For one, the impact of some shots just cannot be appreciated on TV. I remember Bellator middleweight champion Alexander Shlemenko in particular landing some strikes on Maiquel Falcao that landed with such force members of the press were flinching. On TV this is less noticeable because the sound is more of a dull thud rather than a loud crack or snap that causes audiences to “ooh” and “ahh” but in person, you feel it.
That said, their are also portions of the fight you plainly have no idea what is happening when the action moves to certain points in the cage. At those points, a judge is blind to the action and is forced to make a decision with their distorted view being the only thing they have to go on. In addition to obstructed views, you are often unable to ascertain if a punch landed or not. This leads to judges sometimes rewarding a more active fighter despite the fighter rarely landing (aka what I call “The Leonard Garcia Effect”) with any real effectiveness.
Fixes seem simple, like the addition of video monitors allowing the judges to switch between feeds when their view is obstructed or moving the judges away from the cage and giving them monitors (an idea NJSAB official Nick Lembo mentioned when asked about replay), but the logistics of changing the rules often become an obstacle. Another easy change that requires absolutely zero legislation is just encouraging judges that you can score a round 10-10 rather than doing slightly more than flipping a coin to decide a fight. Obviously continuing education and proper training come into play here as well, but commissions in many places simply skimp in that area due to budget constraints (with the hope being they are competent enough by simply meeting the extensive qualifications).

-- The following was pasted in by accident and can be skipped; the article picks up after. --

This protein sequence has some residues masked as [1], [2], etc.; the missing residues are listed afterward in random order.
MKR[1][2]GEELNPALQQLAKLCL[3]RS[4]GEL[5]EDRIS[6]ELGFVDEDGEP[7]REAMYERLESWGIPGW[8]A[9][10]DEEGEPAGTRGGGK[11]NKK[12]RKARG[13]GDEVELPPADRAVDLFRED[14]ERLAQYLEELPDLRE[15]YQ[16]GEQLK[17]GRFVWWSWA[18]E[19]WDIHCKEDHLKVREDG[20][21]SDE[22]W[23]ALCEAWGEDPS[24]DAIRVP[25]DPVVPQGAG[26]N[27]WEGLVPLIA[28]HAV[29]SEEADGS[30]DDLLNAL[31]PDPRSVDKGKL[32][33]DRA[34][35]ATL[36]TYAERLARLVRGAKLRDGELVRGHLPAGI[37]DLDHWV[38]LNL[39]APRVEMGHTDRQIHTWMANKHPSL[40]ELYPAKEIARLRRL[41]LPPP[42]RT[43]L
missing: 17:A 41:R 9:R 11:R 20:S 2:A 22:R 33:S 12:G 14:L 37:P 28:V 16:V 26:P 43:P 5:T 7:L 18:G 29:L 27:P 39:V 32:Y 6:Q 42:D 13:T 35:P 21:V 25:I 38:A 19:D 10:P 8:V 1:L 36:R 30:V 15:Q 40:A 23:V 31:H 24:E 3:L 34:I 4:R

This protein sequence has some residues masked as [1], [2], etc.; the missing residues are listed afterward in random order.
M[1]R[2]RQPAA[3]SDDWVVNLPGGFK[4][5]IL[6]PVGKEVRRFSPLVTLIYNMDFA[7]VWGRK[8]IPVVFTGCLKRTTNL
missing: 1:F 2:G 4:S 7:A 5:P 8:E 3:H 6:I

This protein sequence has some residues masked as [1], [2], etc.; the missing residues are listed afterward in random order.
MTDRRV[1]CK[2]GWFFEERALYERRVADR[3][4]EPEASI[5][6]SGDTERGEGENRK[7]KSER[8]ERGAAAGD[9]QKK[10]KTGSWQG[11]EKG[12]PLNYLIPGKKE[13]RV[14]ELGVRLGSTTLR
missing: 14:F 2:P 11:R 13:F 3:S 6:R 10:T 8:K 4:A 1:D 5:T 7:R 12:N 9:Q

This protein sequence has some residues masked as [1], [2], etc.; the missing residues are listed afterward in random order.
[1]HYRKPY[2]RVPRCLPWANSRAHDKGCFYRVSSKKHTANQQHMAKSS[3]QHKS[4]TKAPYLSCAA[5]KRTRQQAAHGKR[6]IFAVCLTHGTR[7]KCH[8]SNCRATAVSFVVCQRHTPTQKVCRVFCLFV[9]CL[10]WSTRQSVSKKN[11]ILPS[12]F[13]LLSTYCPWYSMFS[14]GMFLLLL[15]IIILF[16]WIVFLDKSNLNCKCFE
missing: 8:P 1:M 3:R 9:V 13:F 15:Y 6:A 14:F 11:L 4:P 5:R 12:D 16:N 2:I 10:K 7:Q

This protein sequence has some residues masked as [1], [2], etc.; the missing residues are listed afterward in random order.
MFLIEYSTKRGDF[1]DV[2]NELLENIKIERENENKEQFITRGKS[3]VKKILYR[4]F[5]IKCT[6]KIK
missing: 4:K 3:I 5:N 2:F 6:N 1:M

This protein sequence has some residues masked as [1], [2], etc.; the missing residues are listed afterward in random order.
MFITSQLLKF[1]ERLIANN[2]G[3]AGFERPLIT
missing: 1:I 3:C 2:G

At the end of the day, there is one group that could provide a significant positive effect on judging but neglects to do so and that is the promotions themselves. Dana White often criticizes the various commissions, judges, and referees for the strange things that happen in the fight game but acts like the various promotions have no ability to influence change. Simply assisting commissions in shouldering the cost of properly educating and training officials would at least help raise the level of competency across the board. Lobbying the commissions to ratify monitors for the judges and then assisting with the education are feasible objectives.
That said, it is always easier to complain than it is to actually do something about it. Not to mention, controversy courts viewers like little else and that is what it is all about right now. While the point that finishing a fight removes the judges, finishing fights is a lot easier said than done and is like telling a pitcher to just “throw strikes.” Reductive reasoning like this produces easy quotes, but not actual solutions.
Across every level of combat sports you see that finishes decrease as parity in competition increases, making it so that unless you mismatch every fight you will still have judging decisions. So despite the fact that judging changes are clearly needed, they are unlikely to happen anytime soon unless promotions want to do more than just get angry every other event. It is frustrating, but decisions like the Davis-Machida outcome are not a rare occurrence now and will not be in the future without some effort.